Tag Archives: forgiveness

Like Spring [Poem by Mom]

Georgia vines cover our backyard like love covers a multitude of sins. At least that is the natural order of things—with the vines, as well as with true love.

We are slowly learning about southern biology. My wife’s daily devotional times are suffering thanks to the babbling birds boldly blaring their boom boxes behind our brick abode. I’m noticing—I think, I hope—that Georgia grass grows just a bit more gradually than Iowa varieties.

I might be wrong. Either way, I know that my love should look more like Iowa grass and Georgia vines, and that forgiveness should grow more quickly in wounds of my heart.

Mom talks about these things in the poem she shares this month. If you are struggling to forgive, or surprised by your own capacity to hate, then may her words give you fresh courage.

Mom’s poem is old—first written when I was only eight. (I recall the geological events she describes from the time, but was blissfully unaware as a boy of the concurrent ecclesiological disruptions motivating her poem.) Mom has written a new introduction to her old poem. But first, here is the poem. Enjoy!

Photo Credit: Dainis Matisons via Compfight cc
Photo Credit: Dainis Matisons via Compfight cc


How persistent Spring is,
Untiring in her zeal
To carpet all that’s barren,
To beautify and heal.

Even into gashes
That man has blasted out,
Peninsulas are greening
And tiny islands sprout.

How forgiving Spring is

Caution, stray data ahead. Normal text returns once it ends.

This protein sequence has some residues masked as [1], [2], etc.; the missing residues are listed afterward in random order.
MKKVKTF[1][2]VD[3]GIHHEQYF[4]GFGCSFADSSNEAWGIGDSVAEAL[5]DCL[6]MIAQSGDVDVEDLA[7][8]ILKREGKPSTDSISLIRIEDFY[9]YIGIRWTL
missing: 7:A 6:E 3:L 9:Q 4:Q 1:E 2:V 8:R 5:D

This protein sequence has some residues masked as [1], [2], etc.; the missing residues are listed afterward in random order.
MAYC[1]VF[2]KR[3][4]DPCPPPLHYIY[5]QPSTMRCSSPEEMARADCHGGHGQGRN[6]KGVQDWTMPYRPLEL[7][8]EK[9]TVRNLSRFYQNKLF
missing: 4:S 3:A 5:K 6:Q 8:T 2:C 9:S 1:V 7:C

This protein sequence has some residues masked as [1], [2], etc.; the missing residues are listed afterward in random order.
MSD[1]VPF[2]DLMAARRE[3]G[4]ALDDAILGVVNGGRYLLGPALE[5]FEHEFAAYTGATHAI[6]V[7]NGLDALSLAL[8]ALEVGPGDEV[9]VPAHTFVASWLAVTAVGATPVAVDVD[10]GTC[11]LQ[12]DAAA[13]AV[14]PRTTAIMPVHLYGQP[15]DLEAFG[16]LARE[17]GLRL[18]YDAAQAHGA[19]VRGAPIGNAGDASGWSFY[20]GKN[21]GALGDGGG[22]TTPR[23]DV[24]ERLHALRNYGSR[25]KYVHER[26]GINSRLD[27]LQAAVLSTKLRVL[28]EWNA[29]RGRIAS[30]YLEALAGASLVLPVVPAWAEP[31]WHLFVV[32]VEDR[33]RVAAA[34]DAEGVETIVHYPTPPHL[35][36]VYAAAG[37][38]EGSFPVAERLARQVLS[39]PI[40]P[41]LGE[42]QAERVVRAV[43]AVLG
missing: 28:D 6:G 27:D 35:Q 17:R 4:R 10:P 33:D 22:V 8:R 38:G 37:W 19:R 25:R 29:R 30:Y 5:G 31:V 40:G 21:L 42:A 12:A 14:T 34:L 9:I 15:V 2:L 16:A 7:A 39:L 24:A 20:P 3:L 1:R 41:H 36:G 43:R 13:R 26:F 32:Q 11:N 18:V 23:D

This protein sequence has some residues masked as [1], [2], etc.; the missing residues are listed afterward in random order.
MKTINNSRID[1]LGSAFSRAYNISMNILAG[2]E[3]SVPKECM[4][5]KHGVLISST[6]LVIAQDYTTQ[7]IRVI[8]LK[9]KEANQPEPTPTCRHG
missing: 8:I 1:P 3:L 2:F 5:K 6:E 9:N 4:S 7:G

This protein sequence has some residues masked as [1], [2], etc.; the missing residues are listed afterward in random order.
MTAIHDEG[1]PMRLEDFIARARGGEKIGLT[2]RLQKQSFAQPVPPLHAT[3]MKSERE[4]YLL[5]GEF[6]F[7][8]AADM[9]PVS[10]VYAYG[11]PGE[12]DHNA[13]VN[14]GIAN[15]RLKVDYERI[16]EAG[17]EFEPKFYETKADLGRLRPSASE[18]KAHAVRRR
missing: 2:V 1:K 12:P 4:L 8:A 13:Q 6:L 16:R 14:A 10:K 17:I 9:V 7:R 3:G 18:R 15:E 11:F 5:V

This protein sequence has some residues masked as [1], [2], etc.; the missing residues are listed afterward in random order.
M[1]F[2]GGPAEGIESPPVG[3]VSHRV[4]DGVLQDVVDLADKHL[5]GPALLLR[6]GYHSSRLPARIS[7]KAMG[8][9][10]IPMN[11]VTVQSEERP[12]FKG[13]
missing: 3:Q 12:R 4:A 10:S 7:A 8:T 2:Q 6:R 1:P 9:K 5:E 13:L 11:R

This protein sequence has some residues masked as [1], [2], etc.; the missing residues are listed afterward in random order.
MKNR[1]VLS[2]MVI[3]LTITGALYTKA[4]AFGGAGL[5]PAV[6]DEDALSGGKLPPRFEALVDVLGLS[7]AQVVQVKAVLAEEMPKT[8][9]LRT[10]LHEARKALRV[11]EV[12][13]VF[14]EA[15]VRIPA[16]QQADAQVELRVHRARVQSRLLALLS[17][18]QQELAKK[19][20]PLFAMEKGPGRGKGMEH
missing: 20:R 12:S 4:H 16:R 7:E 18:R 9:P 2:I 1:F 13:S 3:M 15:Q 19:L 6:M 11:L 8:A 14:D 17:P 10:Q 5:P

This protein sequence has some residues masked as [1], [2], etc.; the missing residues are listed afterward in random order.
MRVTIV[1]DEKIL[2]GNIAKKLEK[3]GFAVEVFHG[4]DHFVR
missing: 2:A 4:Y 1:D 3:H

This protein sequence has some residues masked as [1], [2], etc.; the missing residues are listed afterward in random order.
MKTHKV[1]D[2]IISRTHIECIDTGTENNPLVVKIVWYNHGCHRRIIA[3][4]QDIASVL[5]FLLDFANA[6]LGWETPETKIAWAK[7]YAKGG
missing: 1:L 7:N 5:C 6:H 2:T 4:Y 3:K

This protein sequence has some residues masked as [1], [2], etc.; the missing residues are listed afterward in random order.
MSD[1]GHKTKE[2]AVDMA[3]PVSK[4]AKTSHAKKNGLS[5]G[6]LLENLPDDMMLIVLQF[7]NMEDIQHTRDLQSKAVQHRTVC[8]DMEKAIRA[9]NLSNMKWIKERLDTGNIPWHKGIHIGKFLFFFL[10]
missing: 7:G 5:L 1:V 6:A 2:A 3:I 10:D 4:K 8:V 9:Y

Of winter’s wasting shocks;
Ferns trail her every footstep
And moss adorns the rocks.

Oh, if man would mellow,
Forgive as joyously,
And seek to heal old wound scars
As conscientiously.

—Elaine Gingrich, January 1982/1985. Published in Ontario Informer, 1985.

Ken and I have been marking Bible courses for prison inmates for over twenty years. The very first lesson in the first Gospel Echoes Team course asks the student to name the most forgiving person that he knows other than God. Another question I marked last night: “What have you observed in Jesus’ relationships that could help you get along better with others?” The inmate responded with “Forgiveness is key.”

Forgiveness! This theme appears again and again in the inmates’ responses and comments and prayer requests. “Pray that my family, my wife, my children will forgive me.” “ Pray that I can forgive myself.” “I am finding it easier to forgive those who have hurt me.” “Studying these courses is helping me to forgive others.”

One student had wanted his life to end but reading the Bible showed him that he could turn his life around. He asked forgiveness of God and his loved ones and was finally able to forgive his girlfriend who left him while he was in jail. Forgiveness is transformative.

We all know forgiveness is not essential only for prison inmates. The scars that I write about in this poem have nothing to do with crime or incarceration. Sadly many Christians live imprisoned far too long in the grips of unforgiveness and bitterness. No wonder the epistles command us over and over to be tenderhearted, to forgive as Christ forgave us, and to return good for evil.